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During the course of your employment as a Speech and Language Therapist with the Dundee Medicine for the Elderly Service between 3 May 2012 and 26 November 2012, you:
1. Ran a dysarthria group, but you:
a) provided service users with limited information on dysarthria; and/or
b) did not give service users information about Parkinson's Disease or other causes of dysarthria.
2. Ran a
10 week dysarthria group previously prepared by the Speech and Language Department which included weekly graded activities, but you:
a) did not follow the programme, and/or
b) produced activities:
i). which were often unstructured; and/or
ii). which were not specifically graded in task complexity.
3. Did not complete outcome forms for service user attendance at the dysarthria
and aphasia group s.
4. Did not submit all completed clinical outcome forms to the
Speech and Language Therapy Department for audit.
5. Completed clinical outcome forms which were on more than one occasion:
frequently vague; and/or
b) lacked relevant detail.
6. Displayed limited
evidence of clinical knowledge of therapy techniques in that you did not recognise the difference between ‘naming’ and ‘repetition’ when assessing Service User D. verbal discussions with the Speech and Language Therapy team.
7. Did not share important and current information about service user A with the MDT.
8. In assessing service user B, a severely dysarthric patient:
a) you used lengthy writing activities which left patient service user B too tired to complete a functional assessment of speech;
b) the assessment scores recorded on the case notes were wrongly scored incorrect and/or incomplete; and
c) you did not identify that the service user suffered from dysarthria
provide evidence of formulation, implementation and/or evaluation of treatment in service user B's notes.
d) used an inappropriate assessment tool in that it was one used for aphasia
9. Did not identify dysarthria in service user B's case notes despite it being the most significant presenting feature
9. Did not provide
direct or instruct a support worker to provide a therapy programmes to the support worker.
Frequently Input incorrect outcomes of service user attendance on the TOPAS appointment system on more than one occasion.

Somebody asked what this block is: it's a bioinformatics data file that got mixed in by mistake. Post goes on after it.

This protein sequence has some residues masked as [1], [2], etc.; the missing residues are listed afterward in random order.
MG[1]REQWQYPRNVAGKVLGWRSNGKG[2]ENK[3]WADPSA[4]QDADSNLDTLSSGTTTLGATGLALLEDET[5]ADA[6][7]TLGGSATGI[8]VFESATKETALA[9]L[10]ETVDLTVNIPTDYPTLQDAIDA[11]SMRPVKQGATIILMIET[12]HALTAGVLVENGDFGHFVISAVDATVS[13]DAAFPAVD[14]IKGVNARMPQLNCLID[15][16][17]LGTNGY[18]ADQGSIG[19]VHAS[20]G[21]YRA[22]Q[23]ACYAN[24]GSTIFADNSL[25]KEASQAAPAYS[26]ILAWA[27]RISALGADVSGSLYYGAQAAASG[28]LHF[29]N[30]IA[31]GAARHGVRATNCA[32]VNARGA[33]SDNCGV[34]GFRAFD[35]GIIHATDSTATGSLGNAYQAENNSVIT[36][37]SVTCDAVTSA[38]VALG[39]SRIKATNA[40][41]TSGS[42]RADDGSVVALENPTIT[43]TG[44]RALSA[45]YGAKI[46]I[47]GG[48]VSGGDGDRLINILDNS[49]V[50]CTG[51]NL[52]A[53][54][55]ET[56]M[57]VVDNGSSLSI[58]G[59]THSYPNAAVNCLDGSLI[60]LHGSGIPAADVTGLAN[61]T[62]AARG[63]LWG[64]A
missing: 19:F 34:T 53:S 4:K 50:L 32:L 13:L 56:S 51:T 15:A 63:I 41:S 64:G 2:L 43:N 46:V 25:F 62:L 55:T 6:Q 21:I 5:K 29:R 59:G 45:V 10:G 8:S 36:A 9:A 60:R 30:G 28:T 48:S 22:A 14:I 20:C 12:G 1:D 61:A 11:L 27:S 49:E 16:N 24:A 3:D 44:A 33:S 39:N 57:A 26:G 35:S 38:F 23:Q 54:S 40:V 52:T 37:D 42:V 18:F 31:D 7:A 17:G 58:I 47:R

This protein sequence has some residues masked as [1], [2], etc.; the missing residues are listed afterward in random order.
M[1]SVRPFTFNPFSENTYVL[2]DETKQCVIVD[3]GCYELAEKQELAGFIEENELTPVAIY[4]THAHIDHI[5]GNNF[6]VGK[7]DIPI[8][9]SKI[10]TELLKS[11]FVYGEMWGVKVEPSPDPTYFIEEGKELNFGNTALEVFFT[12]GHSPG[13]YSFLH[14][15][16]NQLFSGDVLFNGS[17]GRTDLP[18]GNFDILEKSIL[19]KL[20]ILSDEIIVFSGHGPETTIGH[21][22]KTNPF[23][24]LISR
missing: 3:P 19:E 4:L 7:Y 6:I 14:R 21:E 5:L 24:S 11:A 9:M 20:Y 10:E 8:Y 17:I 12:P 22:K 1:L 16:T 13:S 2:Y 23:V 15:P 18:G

Often Arrived 30 minutes late for a 30 minute home visit to Service User C
a) patient service user home visits, including
i) arriving 30 minutes late for a 45 minute appointment:
b) clinic appointments.
12. Were poorly organised, in that you:
frequently had to collect resources from another room on more than one occasion:
i) shortly before sessions with service users; and/or
ii) during sessions with service users.
13. The matters set out in paragraphs 1 - 13 constitute misconduct and/or lack of competence.
14. By reason of your misconduct and/or lack of competence your fitness to practise is impaired.
1. The Panel found that there had been good service of the proceedings, in accordance with rule 3 of the Health and Care Professions Council (Conduct and Competence Committee) (Procedure) Rules 2003, by notice dated 15 July 2015. The Registrant is aware of the hearing today and has engaged with the HCPC process but has indicated that she does not propose to attend the hearing.
2. The Panel next considered whether to proceed with the hearing in the absence of the Registrant. The Panel was advised by the Legal Assessor to consider the guidance in the HCPC Practice Note entitled Proceeding in the Absence of the Registrant and followed that advice. It is in the public interest to proceed with the hearing and the Registrant has informed the Panel through her solicitors that she will not be attending today’s hearing and that she expects the hearing to proceed in her absence. The Panel concluded that the Registrant is aware of today’s hearing and has waived her right to attend.
3. The Registrant is registered in the Speech and Language Therapist part of the HCPC Register. She commenced employment at NHS Tayside on 3 May 2012 as a Band 6 Specialist Speech and Language Therapist (SLT). Her post was a temporary post funded via the Change Fund initiative and the funding was available until September 2013. The Registrant worked within Medicine for the Elderly (MfE) as part of a small Speech and Language Therapy team (the Team). The Registrant was managed by LC, the Team Leader. In her role she was responsible for working with service users who had acquired communication disorders, many following stroke and some due to deteriorating neurological conditions. The majority of service users were over 65 years old. She worked with service users on an individual basis and in group sessions, and she would often conduct domiciliary visits. Shortly after the Registrant commenced her role, concerns were expressed about her competence to carry out her duties. In particular, she would ask basic questions that a qualified SLT should have known, and she would often ask the same questions to various members of staff.